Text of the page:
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Should You Pay Attention to Health Stars?

You may have seen those blue and white health stars twinkling at you from all sorts of food boxes in your pantry, fridge or local supermarket isles. 

They may even have swayed you to pick a certain muesli bar, loaf of bread or yoghurt over the other, under the assumption you’re getting a healthier product.

But is it really a case of “The more stars, the healthier”? Sorry to take the shine off… it’s a little more complex than that. 

In light of the 2019 release of a Health Star Rating review 5 years in the making, here’s what you need to know about Health Stars.

What is the Health Star Rating system? 

First, let’s go back to basics. Health Star Ratings are a front-of-pack food labelling system used throughout Australia and New Zealand. It was initially introduced to address the region’s growing waistlines and rates of lifestyle disease by allegedly allowing consumers to make healthier food choices. 

In theory, the system is supposed to help you compare the nutritional profile of similar products typically seen in the same part of the shop (yoghurt with yoghurt, cereal with cereal etc). It gives each food product a rating from ½ to 5 stars – with more stars (apparently) showing a healthier choice.

How does it work?


According to this Health Star Rating fact sheet, packaged food products are given a rating based on their nutritional profile, according to a strict (and very complicated) algorithm known as the “Health Star Rating Calculator” (HSR). 

This includes the given product’s energy (kilojoules); risk nutrients (saturated fat, salt and sugars); and positive nutrients (fibre, protein and the proportion of fruit, vegetable, nut and legumes). Star ratings for all products are calculated based on either 100g or 100mL, which is meant to make for easy comparison between similar products. 

The more stars, the healthier?

Sounds like a good idea, right? But here’s the thing… when the system spits out its findings, regular old milk ends up getting 4 stars. Up & Go (with its ingredients list as long as your arm) and Milo (yep the chocolate literally almost half sugar) both get 4.5 stars. Huh? 

In fact, full-cream unsweetened natural yoghurts often score significantly lower than sugary fruit yoghurts, while fruit juice (flagged by the World Health Organisation as a problem product) consistently scores four or even five stars.

What’s going on?!

Stars and Sugar 

One huge issue we take with the Health Star Rating system is that the current algorithm treats added sugars and naturally occurring sugars as the same thing

This allows Big Food to effectively game the system, allowing unhealthy products packed with added sugar to appear as a healthy choice (hello, 4.5-star Milo rating).

Health Stars, we have a problem.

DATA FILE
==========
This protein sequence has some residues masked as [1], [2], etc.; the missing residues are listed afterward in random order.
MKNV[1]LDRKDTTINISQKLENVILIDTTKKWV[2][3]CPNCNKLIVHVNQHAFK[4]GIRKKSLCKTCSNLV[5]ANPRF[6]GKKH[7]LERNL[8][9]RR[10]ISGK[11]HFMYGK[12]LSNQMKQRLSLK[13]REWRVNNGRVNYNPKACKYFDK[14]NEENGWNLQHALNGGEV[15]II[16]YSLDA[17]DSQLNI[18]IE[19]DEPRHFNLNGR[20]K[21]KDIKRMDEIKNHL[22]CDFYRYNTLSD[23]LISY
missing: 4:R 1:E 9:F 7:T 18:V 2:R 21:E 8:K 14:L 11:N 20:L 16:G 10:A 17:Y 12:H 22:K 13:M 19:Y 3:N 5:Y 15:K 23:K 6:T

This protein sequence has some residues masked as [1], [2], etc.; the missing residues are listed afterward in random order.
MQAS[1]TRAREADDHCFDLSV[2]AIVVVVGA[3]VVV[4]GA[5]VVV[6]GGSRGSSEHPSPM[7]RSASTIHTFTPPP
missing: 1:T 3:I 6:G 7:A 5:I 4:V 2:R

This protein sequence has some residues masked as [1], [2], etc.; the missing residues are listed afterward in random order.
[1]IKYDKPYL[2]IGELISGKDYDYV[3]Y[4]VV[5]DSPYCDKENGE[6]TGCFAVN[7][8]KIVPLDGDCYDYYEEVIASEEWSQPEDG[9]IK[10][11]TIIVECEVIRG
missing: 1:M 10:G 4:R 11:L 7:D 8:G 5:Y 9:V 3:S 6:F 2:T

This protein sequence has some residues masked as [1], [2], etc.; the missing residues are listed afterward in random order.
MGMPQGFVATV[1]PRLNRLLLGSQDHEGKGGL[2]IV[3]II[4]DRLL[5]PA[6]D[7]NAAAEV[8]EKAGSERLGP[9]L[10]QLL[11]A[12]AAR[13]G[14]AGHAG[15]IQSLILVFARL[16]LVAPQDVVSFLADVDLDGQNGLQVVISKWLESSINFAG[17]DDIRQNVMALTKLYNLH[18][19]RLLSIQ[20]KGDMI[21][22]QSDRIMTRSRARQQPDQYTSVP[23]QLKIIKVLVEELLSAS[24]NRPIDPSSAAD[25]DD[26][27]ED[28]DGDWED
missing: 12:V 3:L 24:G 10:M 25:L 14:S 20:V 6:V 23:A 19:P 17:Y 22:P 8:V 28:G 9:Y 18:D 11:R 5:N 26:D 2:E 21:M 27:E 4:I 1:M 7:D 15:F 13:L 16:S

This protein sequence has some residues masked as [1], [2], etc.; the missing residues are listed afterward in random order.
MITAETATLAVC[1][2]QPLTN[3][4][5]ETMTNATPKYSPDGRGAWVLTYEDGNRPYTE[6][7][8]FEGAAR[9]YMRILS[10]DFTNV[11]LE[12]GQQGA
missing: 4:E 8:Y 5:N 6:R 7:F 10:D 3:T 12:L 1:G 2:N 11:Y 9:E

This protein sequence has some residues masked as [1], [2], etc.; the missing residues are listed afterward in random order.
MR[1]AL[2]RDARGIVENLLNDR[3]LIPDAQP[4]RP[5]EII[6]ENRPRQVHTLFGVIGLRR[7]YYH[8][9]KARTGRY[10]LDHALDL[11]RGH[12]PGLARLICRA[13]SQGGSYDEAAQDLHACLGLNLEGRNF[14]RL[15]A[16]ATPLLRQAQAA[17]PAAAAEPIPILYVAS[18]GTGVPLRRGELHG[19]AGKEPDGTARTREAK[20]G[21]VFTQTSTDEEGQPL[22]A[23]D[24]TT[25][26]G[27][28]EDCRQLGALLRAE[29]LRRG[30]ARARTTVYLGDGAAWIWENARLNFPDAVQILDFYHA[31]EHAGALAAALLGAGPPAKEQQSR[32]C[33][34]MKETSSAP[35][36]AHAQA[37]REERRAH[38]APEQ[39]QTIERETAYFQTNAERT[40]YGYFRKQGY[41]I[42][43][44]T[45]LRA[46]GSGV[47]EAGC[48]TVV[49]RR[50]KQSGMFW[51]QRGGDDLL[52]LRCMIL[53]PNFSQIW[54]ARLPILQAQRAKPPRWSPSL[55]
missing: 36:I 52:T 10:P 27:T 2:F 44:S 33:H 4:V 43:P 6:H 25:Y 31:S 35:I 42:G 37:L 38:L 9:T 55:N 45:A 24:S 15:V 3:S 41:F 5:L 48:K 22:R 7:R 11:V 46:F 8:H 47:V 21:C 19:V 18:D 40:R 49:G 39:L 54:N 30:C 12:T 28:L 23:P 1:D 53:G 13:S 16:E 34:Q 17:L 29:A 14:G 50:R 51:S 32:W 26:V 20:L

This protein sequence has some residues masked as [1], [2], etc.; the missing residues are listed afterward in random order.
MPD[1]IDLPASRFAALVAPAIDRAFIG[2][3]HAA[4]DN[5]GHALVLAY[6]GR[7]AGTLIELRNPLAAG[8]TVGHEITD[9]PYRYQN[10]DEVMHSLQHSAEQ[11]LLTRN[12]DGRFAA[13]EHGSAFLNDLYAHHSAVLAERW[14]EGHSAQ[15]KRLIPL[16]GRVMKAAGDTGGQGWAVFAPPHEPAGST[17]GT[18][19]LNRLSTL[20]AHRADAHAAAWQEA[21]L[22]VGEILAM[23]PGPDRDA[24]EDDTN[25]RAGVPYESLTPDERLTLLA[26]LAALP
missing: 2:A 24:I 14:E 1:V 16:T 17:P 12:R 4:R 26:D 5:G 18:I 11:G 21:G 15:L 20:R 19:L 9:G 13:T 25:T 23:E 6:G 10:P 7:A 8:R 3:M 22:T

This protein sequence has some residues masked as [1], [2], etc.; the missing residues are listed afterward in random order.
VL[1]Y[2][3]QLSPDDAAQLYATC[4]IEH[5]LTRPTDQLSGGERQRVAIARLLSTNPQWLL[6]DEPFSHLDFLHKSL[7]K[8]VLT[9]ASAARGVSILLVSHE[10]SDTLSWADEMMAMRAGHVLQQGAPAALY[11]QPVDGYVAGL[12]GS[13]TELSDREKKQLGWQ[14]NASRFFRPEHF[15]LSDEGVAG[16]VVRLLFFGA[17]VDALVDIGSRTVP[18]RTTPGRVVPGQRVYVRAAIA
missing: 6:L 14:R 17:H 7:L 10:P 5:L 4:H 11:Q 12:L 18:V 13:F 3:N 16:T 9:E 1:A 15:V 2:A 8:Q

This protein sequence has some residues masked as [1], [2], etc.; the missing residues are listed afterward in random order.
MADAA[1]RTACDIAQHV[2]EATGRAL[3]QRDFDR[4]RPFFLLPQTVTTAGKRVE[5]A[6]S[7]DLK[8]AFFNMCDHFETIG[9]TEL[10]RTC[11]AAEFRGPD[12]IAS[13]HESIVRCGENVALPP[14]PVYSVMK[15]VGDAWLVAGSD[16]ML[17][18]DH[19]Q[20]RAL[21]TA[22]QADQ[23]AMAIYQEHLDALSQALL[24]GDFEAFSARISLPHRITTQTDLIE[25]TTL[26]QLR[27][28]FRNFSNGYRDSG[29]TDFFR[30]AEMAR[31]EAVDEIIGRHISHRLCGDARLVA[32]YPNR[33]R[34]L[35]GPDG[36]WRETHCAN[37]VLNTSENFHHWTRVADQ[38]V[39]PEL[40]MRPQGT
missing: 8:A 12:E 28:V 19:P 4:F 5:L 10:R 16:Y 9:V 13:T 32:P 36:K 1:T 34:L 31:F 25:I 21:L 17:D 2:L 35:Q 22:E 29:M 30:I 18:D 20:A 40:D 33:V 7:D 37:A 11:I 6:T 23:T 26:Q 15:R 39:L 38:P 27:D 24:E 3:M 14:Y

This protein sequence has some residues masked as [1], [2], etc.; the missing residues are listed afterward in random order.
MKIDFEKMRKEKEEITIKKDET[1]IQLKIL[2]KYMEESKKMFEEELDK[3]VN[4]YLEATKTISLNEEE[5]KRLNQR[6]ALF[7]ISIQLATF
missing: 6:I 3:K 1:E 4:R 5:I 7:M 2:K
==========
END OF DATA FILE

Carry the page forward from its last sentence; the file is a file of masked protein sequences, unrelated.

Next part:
Another key problem is that it’s not supposed to be an indication of the absolute healthiness of a product – it’s meant to compare muesli bar with muesli bar, rather than muesli bar with a handful of nuts and an apple. But this message, we argue, is far from clear. 

Let’s be real, if the average consumer sees five stars on that muesli bar packet without fully understanding the system (and its ridiculously complex algorithm), of course they’re going to think they’re making an overall healthy choice. 

Fact is, our diets should be based around whole, unprocessed food wherever possible, but a system whose slogan is “the more stars, the healthier”, however noble, is driving already confused consumers away from the fresh fruit and veg aisles and into the grips of Big Food and Big Sugar. 

Add to this the glaring problem that above-mentioned Big Food sits on the Health Star advisory panel! We have a tiny suspicion an industry driven by its bottom line isn’t going to be so keen on designing and supporting a system that puts healthy wholefood first. 

AND, if you’re a food producer and you don’t like your Health Star Rating, you can just NOT put it on your packaging! That’s right, the system isn’t mandatory. 

As Dr Kieron Rooney, senior lecturer in the Faculty of Health Sciences at the University of Sydney told the Sydney Morning Herald: "The HSR is not much more than a marketing tool for industry.”

The 2019 review 

A 5-year review of the Health Star system was released in June 2019. It’s currently being looked over by members of the Australia and New Zealand Ministerial Forum on Food Regulation.

The review recommends the system remain voluntary, with “minor changes” suggested with respect to algorithm and governance.

According to consumer groups and public health experts like CHOICE, it was a “missed opportunity”. We have to agree. 

“The report's modest recommendations do not go far enough to penalise unhealthy foods,” said CHOICE food policy expert Linda Przhedetsky on release of the review. “The report's recommendations give manufacturers a green light to keep packing food with added sugar and salt, while cashing in on undeserved high Health Star Ratings.”

So, where does that leave us? While we welcome the current Health Star rating review and eagerly await a response from the Forum (maybe at long last, they WILL recognise added sugar and penalise products!), we simply can’t support such a flawed system until major changes are made.

For now, we recommend taking those stars with a HUGE grain of sugary salt.

Let us know your thoughts in the comments below.